Just because the prosecution object to bail being granted does not mean that the court is obligated to refuse bail. A defence team of solicitors will prepare a bail application which anticipates the prosecution’s objections and finds a way to provide assurances and offers bail conditions to offset any concerns the court might have.
What is bail?
Bail is presumed to be something that a defendant is entitled to expect in certain circumstances. The prosecution can only object to a defendant’s request for bail if one or more of the following conditions are a concern. Grounds for refusing bail are:
- concern that the defendant will fail to appear at court to answer his/her bail
- concern that the defendant will commit other offences whilst on bail
- concern that the defendant will interfere with prosecution witnesses
Why might there be an objection to being granted bail
One of the concerns the court might have is whether the defendant can be trusted to answer their bail and appear in court. A court will usually consider the following factors when evaluating whether the defendant is likely to fail to appear in court:
- previous record of not appearing to answer bail
- whether the defendant has ties to the community. Immigrants, who have no ties to the local community, may find it difficult to get bail as judges will be concerned that they’ll return to their native country to avoid conviction; similarly, if a defendant has an international lifestyle then evidence which shows that relocation is impractical would help win bail
- seriousness of the offence and strength of the evidence against the accused – the stronger the case and the greater the likelihood of a long prison sentence, the less likely the accused will turn up to court
- further offences on bail any history of offending while on bail for other offences will make requesting bail difficult
- interference with witnesses if there is any concern that the defendant will try to interfere with prosecution witnesses then bail may not be granted
Conditions the court can impose to allow it to grant bail
The court can impose various bail conditions to ease their concerns about the defendant either skipping bail or interfering with witnesses:
- a curfew and residence requirement, meaning the defendant must be indoors at a set time and live at a designated address far from the alleged victim. The defendant is at a fixed address, so easy for the police to keep tabs on and so less likely to abscond; if far away from where the crime occurred then interference with witnesses is less likely; many crimes occur after dark and outside the home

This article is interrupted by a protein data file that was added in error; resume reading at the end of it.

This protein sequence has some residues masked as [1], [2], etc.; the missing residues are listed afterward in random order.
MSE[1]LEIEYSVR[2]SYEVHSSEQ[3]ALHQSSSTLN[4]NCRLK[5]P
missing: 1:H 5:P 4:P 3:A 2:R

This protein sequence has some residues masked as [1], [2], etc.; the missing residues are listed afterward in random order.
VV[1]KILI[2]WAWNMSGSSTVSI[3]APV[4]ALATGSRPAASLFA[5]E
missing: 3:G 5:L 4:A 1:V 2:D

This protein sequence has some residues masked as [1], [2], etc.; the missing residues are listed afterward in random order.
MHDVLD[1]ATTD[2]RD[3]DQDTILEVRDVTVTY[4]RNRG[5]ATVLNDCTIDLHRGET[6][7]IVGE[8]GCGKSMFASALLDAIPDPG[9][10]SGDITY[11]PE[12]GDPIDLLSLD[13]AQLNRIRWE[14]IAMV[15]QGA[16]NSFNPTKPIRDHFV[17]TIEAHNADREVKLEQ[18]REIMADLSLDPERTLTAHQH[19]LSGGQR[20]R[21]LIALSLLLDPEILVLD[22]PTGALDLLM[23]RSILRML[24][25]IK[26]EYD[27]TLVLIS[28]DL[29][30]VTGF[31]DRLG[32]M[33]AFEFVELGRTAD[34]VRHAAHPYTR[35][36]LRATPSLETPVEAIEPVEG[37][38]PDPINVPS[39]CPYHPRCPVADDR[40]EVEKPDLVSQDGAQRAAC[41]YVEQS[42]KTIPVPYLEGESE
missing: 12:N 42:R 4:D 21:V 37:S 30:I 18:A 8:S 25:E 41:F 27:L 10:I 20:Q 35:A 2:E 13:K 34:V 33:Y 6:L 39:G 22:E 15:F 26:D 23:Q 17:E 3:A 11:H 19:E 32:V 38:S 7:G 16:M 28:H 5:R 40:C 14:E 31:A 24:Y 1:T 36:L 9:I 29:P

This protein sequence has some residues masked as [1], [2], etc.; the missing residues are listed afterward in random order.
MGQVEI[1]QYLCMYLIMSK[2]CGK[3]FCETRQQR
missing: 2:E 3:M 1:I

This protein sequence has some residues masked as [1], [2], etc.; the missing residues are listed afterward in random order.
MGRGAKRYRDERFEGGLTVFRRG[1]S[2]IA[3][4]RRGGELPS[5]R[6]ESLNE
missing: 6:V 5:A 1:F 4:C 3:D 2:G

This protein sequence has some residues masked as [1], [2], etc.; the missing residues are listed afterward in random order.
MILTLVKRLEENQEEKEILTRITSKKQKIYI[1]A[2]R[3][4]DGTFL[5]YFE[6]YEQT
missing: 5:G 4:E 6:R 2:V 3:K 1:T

- reporting requirements allow the police to be aware of the defendant’s activities as they must report to a police station three or more times per week
- surety and security are two important financial assurances granted to the court in a case involving any serious offence. The assurances usually come from the defendant’s family to guarantee their attendance
- non-contact with witnesses is usually required wherever the alleged victim has suffered in an attack or where there are already allegations of witness interference
What makes a good bail application?
In most crown court cases the defendant has one chance to make a bail application. Every piece of background and supporting evidence must be presented to the court. Bail is not an automatic privilege, especially in any serious offence, and bail applications must be prepared with attention and care.
If you think you, or a friend or family member, may have to endure a court case and will require or seek bail, remember AFG LAW can assist you. Please ring 01204 377600 to speak to one of our expert criminal law solicitors who can advise you and attend court.